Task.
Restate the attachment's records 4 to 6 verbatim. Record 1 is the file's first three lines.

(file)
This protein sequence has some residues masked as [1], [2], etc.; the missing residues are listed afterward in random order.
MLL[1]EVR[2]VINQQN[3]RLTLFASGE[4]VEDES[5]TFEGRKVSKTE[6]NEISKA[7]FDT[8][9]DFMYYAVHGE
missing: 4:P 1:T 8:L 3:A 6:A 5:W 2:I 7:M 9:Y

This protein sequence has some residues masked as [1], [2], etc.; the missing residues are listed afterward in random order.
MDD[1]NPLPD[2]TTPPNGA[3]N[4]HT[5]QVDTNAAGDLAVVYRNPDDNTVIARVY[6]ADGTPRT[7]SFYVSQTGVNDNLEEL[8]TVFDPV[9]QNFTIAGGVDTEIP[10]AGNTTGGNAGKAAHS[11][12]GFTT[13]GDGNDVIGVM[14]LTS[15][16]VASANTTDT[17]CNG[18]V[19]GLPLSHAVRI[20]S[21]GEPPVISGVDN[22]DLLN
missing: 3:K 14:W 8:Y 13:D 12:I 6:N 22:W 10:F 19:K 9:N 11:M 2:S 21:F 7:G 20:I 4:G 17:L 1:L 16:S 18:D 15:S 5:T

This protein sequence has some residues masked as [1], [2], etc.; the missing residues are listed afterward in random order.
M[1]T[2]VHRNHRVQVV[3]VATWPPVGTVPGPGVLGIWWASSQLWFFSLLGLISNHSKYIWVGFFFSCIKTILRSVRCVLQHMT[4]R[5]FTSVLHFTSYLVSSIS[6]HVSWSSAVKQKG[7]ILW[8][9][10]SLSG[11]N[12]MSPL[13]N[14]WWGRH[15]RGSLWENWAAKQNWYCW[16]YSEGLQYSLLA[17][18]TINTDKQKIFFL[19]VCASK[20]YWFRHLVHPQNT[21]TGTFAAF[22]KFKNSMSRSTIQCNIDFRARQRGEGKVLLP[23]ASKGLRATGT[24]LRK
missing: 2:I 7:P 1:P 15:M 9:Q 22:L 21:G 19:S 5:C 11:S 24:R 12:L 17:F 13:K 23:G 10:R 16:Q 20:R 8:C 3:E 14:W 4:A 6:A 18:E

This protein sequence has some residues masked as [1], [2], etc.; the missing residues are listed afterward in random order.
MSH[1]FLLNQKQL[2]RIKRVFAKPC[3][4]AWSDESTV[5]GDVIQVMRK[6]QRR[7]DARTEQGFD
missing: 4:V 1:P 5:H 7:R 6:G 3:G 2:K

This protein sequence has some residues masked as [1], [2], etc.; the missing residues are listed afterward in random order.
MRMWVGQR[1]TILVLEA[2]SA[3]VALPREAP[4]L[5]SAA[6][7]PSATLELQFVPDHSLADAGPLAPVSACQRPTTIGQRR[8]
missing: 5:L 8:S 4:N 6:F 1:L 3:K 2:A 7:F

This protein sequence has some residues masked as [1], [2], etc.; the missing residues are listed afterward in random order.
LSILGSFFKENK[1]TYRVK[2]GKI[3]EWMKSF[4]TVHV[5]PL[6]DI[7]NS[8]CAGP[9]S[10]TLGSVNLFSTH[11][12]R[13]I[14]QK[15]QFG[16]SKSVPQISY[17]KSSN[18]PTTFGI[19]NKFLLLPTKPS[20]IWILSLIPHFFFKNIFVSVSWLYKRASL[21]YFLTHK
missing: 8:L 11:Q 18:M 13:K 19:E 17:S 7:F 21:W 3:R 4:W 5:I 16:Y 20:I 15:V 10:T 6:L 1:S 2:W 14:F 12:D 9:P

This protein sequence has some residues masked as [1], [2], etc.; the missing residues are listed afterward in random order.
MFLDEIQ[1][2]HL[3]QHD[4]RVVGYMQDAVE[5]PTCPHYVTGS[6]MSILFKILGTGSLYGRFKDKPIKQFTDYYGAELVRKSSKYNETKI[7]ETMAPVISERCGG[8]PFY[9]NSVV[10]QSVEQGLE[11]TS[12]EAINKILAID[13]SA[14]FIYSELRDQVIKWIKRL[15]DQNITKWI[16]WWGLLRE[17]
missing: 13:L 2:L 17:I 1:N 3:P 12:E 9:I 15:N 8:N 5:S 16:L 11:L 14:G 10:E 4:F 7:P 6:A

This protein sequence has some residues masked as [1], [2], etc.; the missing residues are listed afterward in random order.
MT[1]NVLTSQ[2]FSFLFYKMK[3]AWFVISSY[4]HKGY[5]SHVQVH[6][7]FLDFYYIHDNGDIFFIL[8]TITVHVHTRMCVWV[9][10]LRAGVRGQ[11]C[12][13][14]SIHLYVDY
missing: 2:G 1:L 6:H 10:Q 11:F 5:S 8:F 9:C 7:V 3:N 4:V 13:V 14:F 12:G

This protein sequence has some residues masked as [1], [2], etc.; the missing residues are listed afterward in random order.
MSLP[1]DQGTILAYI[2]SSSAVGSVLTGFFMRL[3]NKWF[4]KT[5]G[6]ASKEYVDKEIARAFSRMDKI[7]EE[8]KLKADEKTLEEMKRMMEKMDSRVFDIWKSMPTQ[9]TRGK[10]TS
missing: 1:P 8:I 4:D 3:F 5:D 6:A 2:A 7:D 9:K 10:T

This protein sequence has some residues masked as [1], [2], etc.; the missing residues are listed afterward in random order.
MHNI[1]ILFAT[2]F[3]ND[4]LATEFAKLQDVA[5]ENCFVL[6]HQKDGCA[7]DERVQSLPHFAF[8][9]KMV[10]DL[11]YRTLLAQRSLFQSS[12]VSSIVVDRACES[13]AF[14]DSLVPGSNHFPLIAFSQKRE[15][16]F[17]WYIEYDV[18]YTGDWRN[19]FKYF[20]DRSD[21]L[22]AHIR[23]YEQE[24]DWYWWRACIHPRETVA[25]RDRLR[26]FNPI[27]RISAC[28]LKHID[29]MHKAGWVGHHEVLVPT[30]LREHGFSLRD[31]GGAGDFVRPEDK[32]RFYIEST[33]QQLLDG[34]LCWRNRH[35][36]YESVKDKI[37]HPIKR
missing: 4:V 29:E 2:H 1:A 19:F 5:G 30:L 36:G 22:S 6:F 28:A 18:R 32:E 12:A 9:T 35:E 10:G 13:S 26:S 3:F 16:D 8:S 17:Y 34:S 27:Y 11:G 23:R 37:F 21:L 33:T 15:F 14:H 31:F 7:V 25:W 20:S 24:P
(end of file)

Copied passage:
This protein sequence has some residues masked as [1], [2], etc.; the missing residues are listed afterward in random order.
MSH[1]FLLNQKQL[2]RIKRVFAKPC[3][4]AWSDESTV[5]GDVIQVMRK[6]QRR[7]DARTEQGFD
missing: 4:V 1:P 5:H 7:R 6:G 3:G 2:K

This protein sequence has some residues masked as [1], [2], etc.; the missing residues are listed afterward in random order.
MRMWVGQR[1]TILVLEA[2]SA[3]VALPREAP[4]L[5]SAA[6][7]PSATLELQFVPDHSLADAGPLAPVSACQRPTTIGQRR[8]
missing: 5:L 8:S 4:N 6:F 1:L 3:K 2:A 7:F

This protein sequence has some residues masked as [1], [2], etc.; the missing residues are listed afterward in random order.
LSILGSFFKENK[1]TYRVK[2]GKI[3]EWMKSF[4]TVHV[5]PL[6]DI[7]NS[8]CAGP[9]S[10]TLGSVNLFSTH[11][12]R[13]I[14]QK[15]QFG[16]SKSVPQISY[17]KSSN[18]PTTFGI[19]NKFLLLPTKPS[20]IWILSLIPHFFFKNIFVSVSWLYKRASL[21]YFLTHK
missing: 8:L 11:Q 18:M 13:K 19:E 17:S 7:F 21:W 3:R 4:W 5:I 16:Y 20:I 15:V 10:T 6:L 1:S 2:W 14:F 12:D 9:P